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Home Blog Tea Tea leaves & Compost – Where do your leftover tea leaves go?


Tea leaves & Compost – Where do your leftover tea leaves go?

9th July 2018
Anthia Koullouros

At our Ovvio Store and Warehouse we have installed Bokashi bins to collect our tea leaves. This is not a sponsored post, just for love.


Bokashi composting uses fermentation to pickle food waste in an air-tight bin. Waste is broken down without bad smells or insects. It’s perfect for small households where space is limited.

Bokashi composting suits if you:

  • live in an apartment
  • work in an office with a kitchen
  • have somewhere to bury the compost solids afterwards (a vegie patch, compost bin or community garden.
  • your Ovvio Tea Compostable Refill Bag can also go in it!


Compost works by aerobic decomposition (breaks down with air) which creates heat. It needs garden materials as well as food scraps.

Composting suits if you:

  • have garden materials (you need twice as much as your food scraps).
  • have space on bare earth to put the compost bin.
  • are in a household with more than two people.

The benefits are

  • you can add a greater variety of food and other materials than in a worm farm including garlic, onion and citrus.
  • you can recycle your garden materials.
  • you can add larger volumes of materials.
  • your Ovvio Tea Compostable Refill Bag can also go in it!


Worm farming works by worms and other micro-organisms eating the food, you don’t need to add garden materials.

Worm farming suits if you:

  • don’t have any garden materials to get rid of.
  • don’t have access to any bare earth.
  • have a small household or you don’t produce a lot of food scraps.

The benefits are

  • you can collect the liquid and solid fertilisers from your worm farm.
  • you can keep your worm farm in a courtyard, on a balcony or even inside.
  • you don’t need to add garden materials.

How to worm farm?

The secret to happy worm farming is happy worms. Worms farm the bacteria that breaks down your food scraps and keep the bacteria balanced. You’ll find worms are easy to look after if you remember they need:

  • comfortable temperature, darkness, have sensitive skin, and need to be kept moist but not too wet.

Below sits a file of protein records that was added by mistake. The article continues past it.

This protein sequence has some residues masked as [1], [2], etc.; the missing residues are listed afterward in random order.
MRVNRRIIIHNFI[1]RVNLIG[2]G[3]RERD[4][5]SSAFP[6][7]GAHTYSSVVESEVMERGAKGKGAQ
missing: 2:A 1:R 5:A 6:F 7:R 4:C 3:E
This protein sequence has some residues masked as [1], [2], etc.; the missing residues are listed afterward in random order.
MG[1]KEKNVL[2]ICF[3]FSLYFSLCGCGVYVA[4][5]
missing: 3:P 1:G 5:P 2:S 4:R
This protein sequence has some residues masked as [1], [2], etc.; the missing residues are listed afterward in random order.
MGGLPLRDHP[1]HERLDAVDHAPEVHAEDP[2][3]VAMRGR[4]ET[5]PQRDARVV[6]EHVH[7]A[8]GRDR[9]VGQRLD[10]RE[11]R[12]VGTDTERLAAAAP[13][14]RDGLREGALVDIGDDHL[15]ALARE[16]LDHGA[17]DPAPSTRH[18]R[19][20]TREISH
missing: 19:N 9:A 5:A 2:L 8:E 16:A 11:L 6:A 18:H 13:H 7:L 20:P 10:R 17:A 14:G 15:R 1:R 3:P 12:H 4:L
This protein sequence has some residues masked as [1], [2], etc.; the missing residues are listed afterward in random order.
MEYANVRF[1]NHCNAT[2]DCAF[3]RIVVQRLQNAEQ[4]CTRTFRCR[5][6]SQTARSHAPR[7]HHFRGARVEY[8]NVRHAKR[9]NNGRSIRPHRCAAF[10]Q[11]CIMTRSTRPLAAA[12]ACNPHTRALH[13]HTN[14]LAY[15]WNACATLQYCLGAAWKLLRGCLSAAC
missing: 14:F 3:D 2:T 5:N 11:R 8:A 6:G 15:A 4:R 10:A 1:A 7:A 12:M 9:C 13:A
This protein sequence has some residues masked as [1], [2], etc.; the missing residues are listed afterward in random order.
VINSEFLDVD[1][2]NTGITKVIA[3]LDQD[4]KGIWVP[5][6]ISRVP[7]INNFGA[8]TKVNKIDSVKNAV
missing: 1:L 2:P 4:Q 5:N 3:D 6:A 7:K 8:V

• shelter: Your worm farm is best kept inside or sheltered from the rain and too much sun. Kitchens, balconies, laundries and garages are all good choices.
  • food: Feed your worm farm small amounts of fruit and vegetable scraps, but no garden scraps!
  • air: Make sure your worm farm is protected from rain, and harvest the worm juice regularly so it doesn’t fill up with liquid.
  • moisture: Pour 1 litre of water through your worm farm each week to keep it moist, but not too wet.
  • they like to eat: Fruit and veggie scraps, eggshells, tea bags and coffee grounds. These things are okay in small amounts: carbohydrates, old paper towels, hair and cooked food.
  • they don’t like to eat: Oranges or lemons, onion, garlic or chilli. Protein rich foods like meat, bones, fish, tofu, beans or dairy. Garden scraps like leaves and grass.

Did you know?

  • Worms eat their body weight in food each day – although they are not actually eating the food but the bacteria on the surface of the food.
  • The worms in worm farms are a mix of breeds called ‘compost worms’, and are different to earthworms.
  • Worms in worm farm self-regulate their population, only breeding within the boundaries of the amount of space and food you give them.
  • Cut the food scraps very small – the smaller the pieces, the faster the worms will eat them. Some people even wiz their food scraps in the blender to get their worms working really fast.

Minimal waste, better still zero waste equates to better health for our environment and ourselves. So save your tea leaves and do good for you, for all.